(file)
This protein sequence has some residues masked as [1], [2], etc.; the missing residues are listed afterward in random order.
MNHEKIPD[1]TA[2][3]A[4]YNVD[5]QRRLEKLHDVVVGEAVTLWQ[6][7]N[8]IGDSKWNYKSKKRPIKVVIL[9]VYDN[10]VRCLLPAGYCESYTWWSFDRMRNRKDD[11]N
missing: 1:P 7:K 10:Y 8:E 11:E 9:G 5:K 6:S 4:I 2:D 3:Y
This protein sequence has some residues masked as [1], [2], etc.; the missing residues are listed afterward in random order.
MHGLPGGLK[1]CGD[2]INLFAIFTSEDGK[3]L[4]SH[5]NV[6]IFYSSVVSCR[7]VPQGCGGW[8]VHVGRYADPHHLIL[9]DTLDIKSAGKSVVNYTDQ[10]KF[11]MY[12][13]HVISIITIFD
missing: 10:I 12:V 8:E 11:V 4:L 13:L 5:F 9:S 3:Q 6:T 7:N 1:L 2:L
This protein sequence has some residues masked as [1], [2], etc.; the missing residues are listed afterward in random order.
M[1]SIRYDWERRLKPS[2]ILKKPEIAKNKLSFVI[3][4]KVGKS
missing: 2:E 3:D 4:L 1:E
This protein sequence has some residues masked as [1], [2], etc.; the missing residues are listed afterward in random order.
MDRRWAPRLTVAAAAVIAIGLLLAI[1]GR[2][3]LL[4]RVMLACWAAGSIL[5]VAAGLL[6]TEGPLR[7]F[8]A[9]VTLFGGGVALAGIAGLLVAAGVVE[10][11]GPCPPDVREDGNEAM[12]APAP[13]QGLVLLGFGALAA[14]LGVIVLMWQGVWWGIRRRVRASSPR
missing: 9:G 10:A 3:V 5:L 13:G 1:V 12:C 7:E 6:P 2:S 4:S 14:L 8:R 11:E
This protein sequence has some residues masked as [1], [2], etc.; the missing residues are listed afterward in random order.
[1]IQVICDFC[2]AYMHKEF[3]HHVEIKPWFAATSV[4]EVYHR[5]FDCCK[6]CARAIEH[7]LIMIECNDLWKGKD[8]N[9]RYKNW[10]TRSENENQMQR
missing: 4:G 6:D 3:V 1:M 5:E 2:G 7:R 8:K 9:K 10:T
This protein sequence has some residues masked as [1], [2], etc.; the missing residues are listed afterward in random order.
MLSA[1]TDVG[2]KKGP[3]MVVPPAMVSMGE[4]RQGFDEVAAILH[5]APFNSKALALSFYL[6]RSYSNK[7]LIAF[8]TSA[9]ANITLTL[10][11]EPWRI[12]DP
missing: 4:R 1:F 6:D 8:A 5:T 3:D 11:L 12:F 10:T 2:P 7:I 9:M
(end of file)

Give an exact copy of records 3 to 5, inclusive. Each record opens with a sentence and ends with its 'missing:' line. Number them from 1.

This protein sequence has some residues masked as [1], [2], etc.; the missing residues are listed afterward in random order.
M[1]SIRYDWERRLKPS[2]ILKKPEIAKNKLSFVI[3][4]KVGKS
missing: 2:E 3:D 4:L 1:E
This protein sequence has some residues masked as [1], [2], etc.; the missing residues are listed afterward in random order.
MDRRWAPRLTVAAAAVIAIGLLLAI[1]GR[2][3]LL[4]RVMLACWAAGSIL[5]VAAGLL[6]TEGPLR[7]F[8]A[9]VTLFGGGVALAGIAGLLVAAGVVE[10][11]GPCPPDVREDGNEAM[12]APAP[13]QGLVLLGFGALAA[14]LGVIVLMWQGVWWGIRRRVRASSPR
missing: 9:G 10:A 3:V 5:L 13:G 1:V 12:C 7:E 6:P 2:S 4:S 14:L 8:R 11:E
This protein sequence has some residues masked as [1], [2], etc.; the missing residues are listed afterward in random order.
[1]IQVICDFC[2]AYMHKEF[3]HHVEIKPWFAATSV[4]EVYHR[5]FDCCK[6]CARAIEH[7]LIMIECNDLWKGKD[8]N[9]RYKNW[10]TRSENENQMQR
missing: 4:G 6:D 3:V 1:M 5:E 2:G 7:R 8:K 9:K 10:T